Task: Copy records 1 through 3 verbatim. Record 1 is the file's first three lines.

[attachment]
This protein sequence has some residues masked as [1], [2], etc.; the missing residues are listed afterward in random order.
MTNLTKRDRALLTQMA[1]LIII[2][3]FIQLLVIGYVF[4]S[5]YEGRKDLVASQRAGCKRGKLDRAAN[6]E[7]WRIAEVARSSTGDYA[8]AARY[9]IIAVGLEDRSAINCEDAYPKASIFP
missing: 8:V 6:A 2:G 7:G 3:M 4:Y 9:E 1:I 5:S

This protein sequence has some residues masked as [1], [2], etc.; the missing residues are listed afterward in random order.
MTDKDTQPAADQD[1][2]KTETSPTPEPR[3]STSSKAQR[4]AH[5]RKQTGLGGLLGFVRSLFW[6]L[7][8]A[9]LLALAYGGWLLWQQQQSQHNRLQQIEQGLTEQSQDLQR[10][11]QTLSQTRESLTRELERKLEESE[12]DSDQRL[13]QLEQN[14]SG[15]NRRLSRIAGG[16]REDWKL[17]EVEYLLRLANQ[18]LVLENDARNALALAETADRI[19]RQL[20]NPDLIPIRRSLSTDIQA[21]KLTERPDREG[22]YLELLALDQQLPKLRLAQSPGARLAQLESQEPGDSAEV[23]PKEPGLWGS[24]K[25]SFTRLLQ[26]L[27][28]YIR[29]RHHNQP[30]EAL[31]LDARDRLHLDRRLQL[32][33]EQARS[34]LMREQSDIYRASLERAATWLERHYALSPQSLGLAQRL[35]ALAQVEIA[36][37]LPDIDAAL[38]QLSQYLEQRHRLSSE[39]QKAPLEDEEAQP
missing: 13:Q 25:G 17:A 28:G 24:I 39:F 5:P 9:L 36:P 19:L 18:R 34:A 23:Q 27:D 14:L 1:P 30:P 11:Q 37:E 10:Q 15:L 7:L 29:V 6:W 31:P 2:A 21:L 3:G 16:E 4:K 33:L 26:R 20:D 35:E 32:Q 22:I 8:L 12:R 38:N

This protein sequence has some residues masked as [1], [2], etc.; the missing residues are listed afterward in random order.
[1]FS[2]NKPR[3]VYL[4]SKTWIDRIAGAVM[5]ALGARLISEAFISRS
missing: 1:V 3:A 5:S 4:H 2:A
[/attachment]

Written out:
This protein sequence has some residues masked as [1], [2], etc.; the missing residues are listed afterward in random order.
MTNLTKRDRALLTQMA[1]LIII[2][3]FIQLLVIGYVF[4]S[5]YEGRKDLVASQRAGCKRGKLDRAAN[6]E[7]WRIAEVARSSTGDYA[8]AARY[9]IIAVGLEDRSAINCEDAYPKASIFP
missing: 8:V 6:A 2:G 7:G 3:M 4:Y 9:E 1:I 5:S

This protein sequence has some residues masked as [1], [2], etc.; the missing residues are listed afterward in random order.
MTDKDTQPAADQD[1][2]KTETSPTPEPR[3]STSSKAQR[4]AH[5]RKQTGLGGLLGFVRSLFW[6]L[7][8]A[9]LLALAYGGWLLWQQQQSQHNRLQQIEQGLTEQSQDLQR[10][11]QTLSQTRESLTRELERKLEESE[12]DSDQRL[13]QLEQN[14]SG[15]NRRLSRIAGG[16]REDWKL[17]EVEYLLRLANQ[18]LVLENDARNALALAETADRI[19]RQL[20]NPDLIPIRRSLSTDIQA[21]KLTERPDREG[22]YLELLALDQQLPKLRLAQSPGARLAQLESQEPGDSAEV[23]PKEPGLWGS[24]K[25]SFTRLLQ[26]L[27][28]YIR[29]RHHNQP[30]EAL[31]LDARDRLHLDRRLQL[32][33]EQARS[34]LMREQSDIYRASLERAATWLERHYALSPQSLGLAQRL[35]ALAQVEIA[36][37]LPDIDAAL[38]QLSQYLEQRHRLSSE[39]QKAPLEDEEAQP
missing: 13:Q 25:G 17:A 28:G 24:I 39:F 5:P 9:L 36:P 19:L 18:R 34:A 23:Q 27:D 14:L 1:P 30:P 11:Q 37:E 10:Q 15:L 7:L 29:V 6:W 31:P 2:A 21:L 3:G 16:E 4:K 33:L 26:R 20:D 35:E 32:Q 22:I 8:L 12:R 38:N

This protein sequence has some residues masked as [1], [2], etc.; the missing residues are listed afterward in random order.
[1]FS[2]NKPR[3]VYL[4]SKTWIDRIAGAVM[5]ALGARLISEAFISRS
missing: 1:V 3:A 5:S 4:H 2:A